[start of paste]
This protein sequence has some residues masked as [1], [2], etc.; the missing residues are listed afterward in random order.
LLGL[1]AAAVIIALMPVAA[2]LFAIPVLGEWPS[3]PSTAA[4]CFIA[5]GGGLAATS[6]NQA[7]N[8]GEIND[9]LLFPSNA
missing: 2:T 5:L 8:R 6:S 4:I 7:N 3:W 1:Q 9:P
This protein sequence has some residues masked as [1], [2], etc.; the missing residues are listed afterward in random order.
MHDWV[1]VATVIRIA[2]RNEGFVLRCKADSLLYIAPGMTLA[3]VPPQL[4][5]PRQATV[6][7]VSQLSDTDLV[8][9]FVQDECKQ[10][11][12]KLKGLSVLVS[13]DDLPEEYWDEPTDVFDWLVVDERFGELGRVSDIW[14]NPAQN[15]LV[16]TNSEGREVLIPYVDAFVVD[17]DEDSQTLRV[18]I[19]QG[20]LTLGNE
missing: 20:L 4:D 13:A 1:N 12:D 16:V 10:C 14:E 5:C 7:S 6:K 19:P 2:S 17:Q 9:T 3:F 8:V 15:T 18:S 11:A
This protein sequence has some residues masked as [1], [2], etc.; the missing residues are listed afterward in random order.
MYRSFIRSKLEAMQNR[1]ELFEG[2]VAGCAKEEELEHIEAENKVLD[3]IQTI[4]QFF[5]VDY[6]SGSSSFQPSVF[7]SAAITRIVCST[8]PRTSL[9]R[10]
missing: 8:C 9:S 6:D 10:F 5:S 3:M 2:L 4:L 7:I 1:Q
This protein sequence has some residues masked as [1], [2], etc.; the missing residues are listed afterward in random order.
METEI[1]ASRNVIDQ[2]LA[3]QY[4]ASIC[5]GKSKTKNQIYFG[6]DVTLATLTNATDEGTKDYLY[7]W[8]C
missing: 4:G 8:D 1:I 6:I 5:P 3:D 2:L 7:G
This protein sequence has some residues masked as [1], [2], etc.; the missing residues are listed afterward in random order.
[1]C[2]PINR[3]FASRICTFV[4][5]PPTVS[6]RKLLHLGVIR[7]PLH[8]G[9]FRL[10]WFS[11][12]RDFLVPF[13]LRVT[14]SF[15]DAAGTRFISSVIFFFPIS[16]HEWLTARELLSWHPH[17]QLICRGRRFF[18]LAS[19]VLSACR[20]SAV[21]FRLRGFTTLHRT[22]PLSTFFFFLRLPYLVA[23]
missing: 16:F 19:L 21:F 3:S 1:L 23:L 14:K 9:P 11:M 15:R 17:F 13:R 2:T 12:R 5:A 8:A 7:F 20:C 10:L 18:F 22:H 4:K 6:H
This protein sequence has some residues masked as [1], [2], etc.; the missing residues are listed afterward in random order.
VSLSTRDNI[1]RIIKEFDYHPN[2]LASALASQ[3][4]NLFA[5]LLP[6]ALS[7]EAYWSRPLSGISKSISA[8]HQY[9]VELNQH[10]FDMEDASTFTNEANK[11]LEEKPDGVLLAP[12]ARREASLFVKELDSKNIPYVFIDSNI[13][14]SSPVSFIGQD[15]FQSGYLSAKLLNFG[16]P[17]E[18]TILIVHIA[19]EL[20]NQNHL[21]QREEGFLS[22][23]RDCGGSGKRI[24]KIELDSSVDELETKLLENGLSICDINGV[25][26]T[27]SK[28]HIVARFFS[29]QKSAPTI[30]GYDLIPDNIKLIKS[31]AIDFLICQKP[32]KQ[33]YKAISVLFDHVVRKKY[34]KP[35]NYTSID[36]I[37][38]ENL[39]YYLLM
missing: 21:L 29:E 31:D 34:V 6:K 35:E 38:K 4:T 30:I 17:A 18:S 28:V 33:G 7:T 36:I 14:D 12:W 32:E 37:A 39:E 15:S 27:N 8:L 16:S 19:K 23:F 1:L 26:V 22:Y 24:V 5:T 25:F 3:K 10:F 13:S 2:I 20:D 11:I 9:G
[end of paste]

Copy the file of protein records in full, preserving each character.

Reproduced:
This protein sequence has some residues masked as [1], [2], etc.; the missing residues are listed afterward in random order.
LLGL[1]AAAVIIALMPVAA[2]LFAIPVLGEWPS[3]PSTAA[4]CFIA[5]GGGLAATS[6]NQA[7]N[8]GEIND[9]LLFPSNA
missing: 2:T 5:L 8:R 6:S 4:I 7:N 3:W 1:Q 9:P
This protein sequence has some residues masked as [1], [2], etc.; the missing residues are listed afterward in random order.
MHDWV[1]VATVIRIA[2]RNEGFVLRCKADSLLYIAPGMTLA[3]VPPQL[4][5]PRQATV[6][7]VSQLSDTDLV[8][9]FVQDECKQ[10][11][12]KLKGLSVLVS[13]DDLPEEYWDEPTDVFDWLVVDERFGELGRVSDIW[14]NPAQN[15]LV[16]TNSEGREVLIPYVDAFVVD[17]DEDSQTLRV[18]I[19]QG[20]LTLGNE
missing: 20:L 4:D 13:A 1:N 12:D 16:V 10:C 14:E 5:C 7:S 6:K 19:P 2:S 17:Q 9:T 3:F 8:V 15:T 18:S 11:A
This protein sequence has some residues masked as [1], [2], etc.; the missing residues are listed afterward in random order.
MYRSFIRSKLEAMQNR[1]ELFEG[2]VAGCAKEEELEHIEAENKVLD[3]IQTI[4]QFF[5]VDY[6]SGSSSFQPSVF[7]SAAITRIVCST[8]PRTSL[9]R[10]
missing: 8:C 9:S 6:D 10:F 5:S 3:M 2:L 4:L 7:I 1:Q
This protein sequence has some residues masked as [1], [2], etc.; the missing residues are listed afterward in random order.
METEI[1]ASRNVIDQ[2]LA[3]QY[4]ASIC[5]GKSKTKNQIYFG[6]DVTLATLTNATDEGTKDYLY[7]W[8]C
missing: 4:G 8:D 1:I 6:I 5:P 3:D 2:L 7:G
This protein sequence has some residues masked as [1], [2], etc.; the missing residues are listed afterward in random order.
[1]C[2]PINR[3]FASRICTFV[4][5]PPTVS[6]RKLLHLGVIR[7]PLH[8]G[9]FRL[10]WFS[11][12]RDFLVPF[13]LRVT[14]SF[15]DAAGTRFISSVIFFFPIS[16]HEWLTARELLSWHPH[17]QLICRGRRFF[18]LAS[19]VLSACR[20]SAV[21]FRLRGFTTLHRT[22]PLSTFFFFLRLPYLVA[23]
missing: 16:F 19:L 21:F 3:S 1:L 23:L 14:K 9:P 11:M 15:R 17:F 13:R 2:T 12:R 5:A 8:A 7:F 20:C 10:L 18:F 22:H 4:K 6:H
This protein sequence has some residues masked as [1], [2], etc.; the missing residues are listed afterward in random order.
VSLSTRDNI[1]RIIKEFDYHPN[2]LASALASQ[3][4]NLFA[5]LLP[6]ALS[7]EAYWSRPLSGISKSISA[8]HQY[9]VELNQH[10]FDMEDASTFTNEANK[11]LEEKPDGVLLAP[12]ARREASLFVKELDSKNIPYVFIDSNI[13][14]SSPVSFIGQD[15]FQSGYLSAKLLNFG[16]P[17]E[18]TILIVHIA[19]EL[20]NQNHL[21]QREEGFLS[22][23]RDCGGSGKRI[24]KIELDSSVDELETKLLENGLSICDINGV[25][26]T[27]SK[28]HIVARFFS[29]QKSAPTI[30]GYDLIPDNIKLIKS[31]AIDFLICQKP[32]KQ[33]YKAISVLFDHVVRKKY[34]KP[35]NYTSID[36]I[37][38]ENL[39]YYLLM
missing: 21:L 29:E 31:D 34:V 6:K 35:E 38:K 4:T 30:I 17:A 18:S 28:V 33:G 7:T 36:I 14:D 12:W 32:E 37:A 39:E 15:S 27:N 8:L 16:S 19:K 23:F 1:L 26:V 22:Y 24:V 5:T 25:F 3:K 10:F 13:S 2:I 20:D 11:I 9:G